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Consumer Reports Health's 'Cover America Tour' Chronicles Americans' Anxiety Over Health Care

Summer Tour Reaches Half Way Point of Coast-To-Coast Journey Highlighting Challenges Americans Face With Health Coverage

YONKERS, N.Y., July 31 /PRNewswire-USNewswire/ -- The Cover America Tour has reached the half-way point of its summer-long road trip across the country to chronicle the stories of Americans who are having a tough time getting affordable, high quality health care. The coast-to-coast tour sponsored by Consumer Reports Health aims to put a face on the challenges Americans are experiencing as momentum builds for health care reform.

As the tour crew travels by RV across the country, they're posting videos of people talking about their experiences and blogging about what they're hearing at So far, the tour has traveled over 9,000 miles through 30 states and produced 46 different short videos highlighting the stories of Americans who have struggled to get the health care they need.

"In big cities and small towns across the country, Americans are anxious about the cost of health care and worry about whether they'll be able to afford the care they need to stay healthy," said Meg Bohne, Campaign Organizer for Consumers Union, nonprofit publisher of Consumer Reports Health. "Every story is different but all Americans want access to affordable, high quality care they can depend on when they need it most."

The stories chronicled by the Cover America Tour include Americans who cannot afford insurance, have coverage that is costly or doesn't meet their needs, and those who have received poor quality care. Some of the videotaped stories featured on the Cover America Tour web site include:

Dave - Ashboro, North Carolina. Dave lost his health coverage when he was laid off from his job at the age of 62. He tried to purchase health insurance for himself and his wife but every insurer he contacted excluded their pre-existing conditions. He finally found a job that offered health benefits, but he'll have to work until he is 69 in order to provide health coverage for his wife until she qualifies for Medicare. "Health insurance is controlling our lives," Dave said.

See Dave's video:

Peter - Carbondale, Pennsylvania. Peter injured his hand while chopping wood and had to choose between getting the care he needed or going deep into debt. When he got to the hospital he found out that he would need to be airlifted to another facility in order to save his thumb. Because he was uninsured, he couldn't afford the expense and had his thumb amputated instead. "The sacrifice of my thumb was far less than the risk of losing my house," said Peter.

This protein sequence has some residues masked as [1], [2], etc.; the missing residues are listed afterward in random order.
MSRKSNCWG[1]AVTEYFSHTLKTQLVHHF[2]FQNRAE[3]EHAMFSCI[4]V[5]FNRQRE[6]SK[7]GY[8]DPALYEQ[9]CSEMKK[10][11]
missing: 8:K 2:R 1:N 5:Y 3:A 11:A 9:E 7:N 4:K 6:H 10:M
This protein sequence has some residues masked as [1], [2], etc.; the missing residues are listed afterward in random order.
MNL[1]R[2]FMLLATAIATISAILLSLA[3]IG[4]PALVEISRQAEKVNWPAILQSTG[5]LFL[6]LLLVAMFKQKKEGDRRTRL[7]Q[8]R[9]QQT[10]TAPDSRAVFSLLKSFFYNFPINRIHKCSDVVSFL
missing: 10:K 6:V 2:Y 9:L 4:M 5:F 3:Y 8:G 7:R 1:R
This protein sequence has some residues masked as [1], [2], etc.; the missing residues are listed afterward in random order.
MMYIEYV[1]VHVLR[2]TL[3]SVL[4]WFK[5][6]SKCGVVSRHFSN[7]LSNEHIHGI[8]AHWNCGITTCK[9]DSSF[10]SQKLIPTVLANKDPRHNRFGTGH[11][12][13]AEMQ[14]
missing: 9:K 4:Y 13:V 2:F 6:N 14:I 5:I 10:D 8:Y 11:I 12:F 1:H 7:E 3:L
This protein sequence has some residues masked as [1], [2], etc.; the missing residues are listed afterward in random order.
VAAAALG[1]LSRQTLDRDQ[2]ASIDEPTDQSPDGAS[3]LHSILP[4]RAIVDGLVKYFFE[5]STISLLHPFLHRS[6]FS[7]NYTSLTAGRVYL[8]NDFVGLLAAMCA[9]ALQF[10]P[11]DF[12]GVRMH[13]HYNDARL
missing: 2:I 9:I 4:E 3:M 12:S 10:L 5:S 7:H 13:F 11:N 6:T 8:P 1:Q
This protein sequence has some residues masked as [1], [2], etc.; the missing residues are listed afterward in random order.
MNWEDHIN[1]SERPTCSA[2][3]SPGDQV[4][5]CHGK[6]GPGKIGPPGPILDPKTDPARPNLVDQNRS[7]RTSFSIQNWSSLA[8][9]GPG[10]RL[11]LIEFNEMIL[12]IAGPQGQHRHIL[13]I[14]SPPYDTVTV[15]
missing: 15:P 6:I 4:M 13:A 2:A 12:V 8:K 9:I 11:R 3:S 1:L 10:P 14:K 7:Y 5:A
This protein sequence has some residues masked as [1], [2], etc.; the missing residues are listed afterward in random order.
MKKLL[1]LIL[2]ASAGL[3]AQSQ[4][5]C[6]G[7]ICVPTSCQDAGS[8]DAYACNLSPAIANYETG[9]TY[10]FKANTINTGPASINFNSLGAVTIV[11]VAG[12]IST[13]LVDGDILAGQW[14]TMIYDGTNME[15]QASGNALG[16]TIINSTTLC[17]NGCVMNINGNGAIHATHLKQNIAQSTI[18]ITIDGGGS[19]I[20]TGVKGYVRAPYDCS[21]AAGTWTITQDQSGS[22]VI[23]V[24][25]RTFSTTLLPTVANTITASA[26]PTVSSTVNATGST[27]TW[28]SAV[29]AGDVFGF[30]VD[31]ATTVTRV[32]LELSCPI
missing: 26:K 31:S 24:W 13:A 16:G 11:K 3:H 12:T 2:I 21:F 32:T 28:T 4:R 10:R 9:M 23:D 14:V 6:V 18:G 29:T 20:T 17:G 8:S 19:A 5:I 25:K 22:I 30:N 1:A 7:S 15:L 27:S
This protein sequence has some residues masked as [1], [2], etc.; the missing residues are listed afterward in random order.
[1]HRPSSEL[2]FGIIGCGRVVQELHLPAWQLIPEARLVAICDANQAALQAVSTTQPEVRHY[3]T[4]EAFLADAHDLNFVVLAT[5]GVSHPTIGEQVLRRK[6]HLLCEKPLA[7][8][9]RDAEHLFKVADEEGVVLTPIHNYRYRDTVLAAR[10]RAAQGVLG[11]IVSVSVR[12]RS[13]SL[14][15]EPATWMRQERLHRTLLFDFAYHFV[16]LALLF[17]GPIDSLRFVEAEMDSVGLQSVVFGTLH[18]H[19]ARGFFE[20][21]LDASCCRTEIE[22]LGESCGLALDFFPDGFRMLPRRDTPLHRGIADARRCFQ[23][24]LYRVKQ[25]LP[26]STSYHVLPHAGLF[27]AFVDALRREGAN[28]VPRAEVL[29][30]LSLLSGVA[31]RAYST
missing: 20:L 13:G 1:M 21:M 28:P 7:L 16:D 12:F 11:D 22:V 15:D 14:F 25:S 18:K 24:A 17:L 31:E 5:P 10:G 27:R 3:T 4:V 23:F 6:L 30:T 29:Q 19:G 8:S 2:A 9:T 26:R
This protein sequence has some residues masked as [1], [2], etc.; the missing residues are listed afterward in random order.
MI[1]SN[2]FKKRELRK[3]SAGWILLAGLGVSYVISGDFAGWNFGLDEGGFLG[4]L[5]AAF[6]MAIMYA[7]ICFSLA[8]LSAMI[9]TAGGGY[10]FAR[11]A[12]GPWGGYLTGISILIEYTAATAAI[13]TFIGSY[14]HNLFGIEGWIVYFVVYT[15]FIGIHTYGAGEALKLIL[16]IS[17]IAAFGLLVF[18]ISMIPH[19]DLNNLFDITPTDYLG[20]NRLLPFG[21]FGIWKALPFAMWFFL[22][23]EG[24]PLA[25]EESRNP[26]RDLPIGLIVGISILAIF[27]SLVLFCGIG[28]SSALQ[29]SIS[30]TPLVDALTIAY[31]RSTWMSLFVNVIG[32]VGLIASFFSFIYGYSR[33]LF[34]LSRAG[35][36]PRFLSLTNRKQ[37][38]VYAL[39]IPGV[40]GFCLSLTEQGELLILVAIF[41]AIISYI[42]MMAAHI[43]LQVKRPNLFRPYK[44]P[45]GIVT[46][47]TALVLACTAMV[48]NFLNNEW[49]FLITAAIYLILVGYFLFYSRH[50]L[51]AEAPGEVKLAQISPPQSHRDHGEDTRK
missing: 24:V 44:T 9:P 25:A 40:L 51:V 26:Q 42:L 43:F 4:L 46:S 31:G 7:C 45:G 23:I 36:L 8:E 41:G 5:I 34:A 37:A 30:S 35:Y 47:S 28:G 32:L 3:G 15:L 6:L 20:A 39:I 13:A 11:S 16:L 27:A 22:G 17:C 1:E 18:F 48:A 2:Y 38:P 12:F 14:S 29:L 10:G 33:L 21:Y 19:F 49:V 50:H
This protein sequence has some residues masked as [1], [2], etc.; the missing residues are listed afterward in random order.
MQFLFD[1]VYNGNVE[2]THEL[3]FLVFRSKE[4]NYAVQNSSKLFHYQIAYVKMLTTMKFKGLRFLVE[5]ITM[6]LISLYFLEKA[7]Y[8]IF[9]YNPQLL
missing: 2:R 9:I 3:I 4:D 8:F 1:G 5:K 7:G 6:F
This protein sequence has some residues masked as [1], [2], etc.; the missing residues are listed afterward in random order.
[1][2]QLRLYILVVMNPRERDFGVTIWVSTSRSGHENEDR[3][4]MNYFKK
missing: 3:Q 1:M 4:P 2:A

See Peter's video:

Charles - Alma, Georgia. When Charles found out he had prostate cancer, he was told by his insurance company that it wouldn't cover the services provided by the doctor who diagnosed him. While the doctor's office on the first floor is part of his insurance company's network, the second floor where biopsies are done is not. It was only after his state legislator intervened on his behalf that Charles was able to get his insurer to cover his needed surgery at a local hospital. "It's not the cancer that is going to kill me, it's the insurance company," said Charles.

See Charles' video:

Sister Mary Ellen - Detroit, Michigan. Sister Mary Ellen runs the Cabrini Clinic in Detroit, one of the oldest such clinics serving the uninsured, working poor in the U.S. The demand for the clinics' services is great. "Free clinics are supposed to be the safety net below the safety net for the few who fall through," said Sister Mary Ellen. "The problem is too many are falling through right now."

See Mary Ellen's video:

Bea - Charlotte, North Carolina. Bea has had a tough time affording an individual health insurance plan that covers the care she needs. After she was laid off from her county social worker job, Bea opened her own practice but she can only afford catastrophic coverage. Her policy does not cover pre-existing conditions, including her painful arthritis. "I quickly realized that the American dream of owning your business is only for the young and healthy," said Bea.

See Bea's video:

Helen - Columbia, South Carolina. Helen lost her son due to medical errors in the hospital. Helen's 15-year-old son Lewis underwent surgery to correct a bone defect. His surgery went smoothly, but he was given improper pain medication and developed a perforated ulcer, a hospital acquired infection and began to bleed internally. He soon died. "This was an accident waiting to happen," said Helen, who has gone on to found Mothers Against Medical Errors.

See Helen's video:

The Cover America Tour crew will be on the road until mid-September and will complete its cross-country journey in Washington, D.C. Please Note: The Cover America Tour can connect reporters with Americans willing to be interviewed by the media about their health care experiences.

SOURCE Consumer Reports
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